Almost five years ago, the life of a man – a physician and father of four widely regarded as kind, compassionate, and dedicated to his patients – was abruptly ended. On a Sunday in late May of 2009, while Dr. George Tiller handed out flyers at his church in Wichita, Kansas, he was shot in the head at point blank range by Scott Roeder. What had Dr. Tiller done wrong? He was a doctor who provided legal, constitutionally protected medical care to women. But all Scott Roeder saw was an abortion provider, and Scott Roeder believes that abortion is wrong.
So he killed him.
Roeder has already been convicted of first-degree murder. But today the Kansas Supreme Court will hear further arguments about Roeder’s crime. Though he fully admits to killing Dr. Tiller, Roeder appealed his conviction, and is asserting that he should be guilty only of voluntary manslaughter. In Kansas, voluntary manslaughter, an “imperfect self-defense,” allows a defendant to argue that he truly believed in the moment that he was justified in using deadly force. In this case, that means that Roeder is asking for a lesser sentence for killing Dr. Tiller because Roeder truly believes that abortion is wrong. As my colleagues have written before, Roeder is asking the court to conclude that “vigilantism is okay if you really mean it.”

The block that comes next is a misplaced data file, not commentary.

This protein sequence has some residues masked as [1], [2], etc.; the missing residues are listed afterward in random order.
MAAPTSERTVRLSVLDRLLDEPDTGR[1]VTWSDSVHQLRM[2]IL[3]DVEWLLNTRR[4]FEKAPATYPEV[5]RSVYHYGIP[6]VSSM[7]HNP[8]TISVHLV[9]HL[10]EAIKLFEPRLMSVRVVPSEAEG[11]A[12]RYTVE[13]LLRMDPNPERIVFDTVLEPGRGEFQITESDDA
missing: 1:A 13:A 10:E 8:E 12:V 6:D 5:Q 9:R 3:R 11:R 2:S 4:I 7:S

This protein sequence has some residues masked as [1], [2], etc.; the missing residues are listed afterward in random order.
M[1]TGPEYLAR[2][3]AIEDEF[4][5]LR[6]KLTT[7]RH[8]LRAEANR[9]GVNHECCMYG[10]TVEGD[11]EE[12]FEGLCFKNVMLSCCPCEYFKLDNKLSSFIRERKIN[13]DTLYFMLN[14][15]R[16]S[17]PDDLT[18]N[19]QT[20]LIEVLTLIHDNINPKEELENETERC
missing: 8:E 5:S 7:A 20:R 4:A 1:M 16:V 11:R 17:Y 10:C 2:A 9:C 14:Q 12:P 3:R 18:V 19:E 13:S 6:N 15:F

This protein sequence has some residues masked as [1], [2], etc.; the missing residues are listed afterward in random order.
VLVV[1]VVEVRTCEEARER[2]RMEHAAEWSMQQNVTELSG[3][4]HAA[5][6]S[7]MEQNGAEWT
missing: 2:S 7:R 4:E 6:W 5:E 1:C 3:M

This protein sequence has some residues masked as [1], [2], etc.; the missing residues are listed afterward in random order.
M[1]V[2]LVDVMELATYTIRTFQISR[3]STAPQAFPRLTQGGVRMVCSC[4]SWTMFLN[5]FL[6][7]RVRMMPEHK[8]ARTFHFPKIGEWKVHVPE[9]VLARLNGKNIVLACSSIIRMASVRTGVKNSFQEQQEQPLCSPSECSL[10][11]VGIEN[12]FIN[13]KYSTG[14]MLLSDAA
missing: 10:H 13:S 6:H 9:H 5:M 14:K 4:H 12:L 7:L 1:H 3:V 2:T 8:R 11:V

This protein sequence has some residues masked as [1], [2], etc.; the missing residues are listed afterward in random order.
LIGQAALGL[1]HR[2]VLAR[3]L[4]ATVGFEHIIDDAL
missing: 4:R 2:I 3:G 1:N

Four years ago today, the ACLU and the National Abortion Federation (NAF) filed a friend-of-the-court brief to ask the court not to support Roeder’s plea for voluntary manslaughter. We filed another in today’s proceedings, joined by the Center for Reproductive Rights. Holding Roeder accountable for his violent action is not only imperative to ensuring that all abortion providers enjoy the full protection of the law; finding Roeder to be less culpable of murder simply because he sincerely believed abortion should not be legal, puts all of us, anyone who has ever exercised a constitutional right, at risk. As the Kansas Supreme Court previously held in a similar case, “[i]f every person were to act upon his or her personal beliefs in this manner, and we were to sanction the act, the result would be utter chaos.”
Threats of violence – and even acts of violence – against abortion providers continue to this day. Even before Dr. Tiller was killed, he drove an armored truck with bombproof glass, and wore a bulletproof vest. But abortion is an important and legal medical procedure, one of many that a woman might need during her life. The decision whether or not to have a child is complex and deeply personal. It is one that should be left to a woman, her family, and her doctor. And doctors who provide this care should not have to fear for their lives.
Dr. Tiller was an inspiration and friend to countless women and families. Every day, we remember his dedication. We thank him for his kindness, service, and inspiration. And we fight every day to ensure that his legacy continues.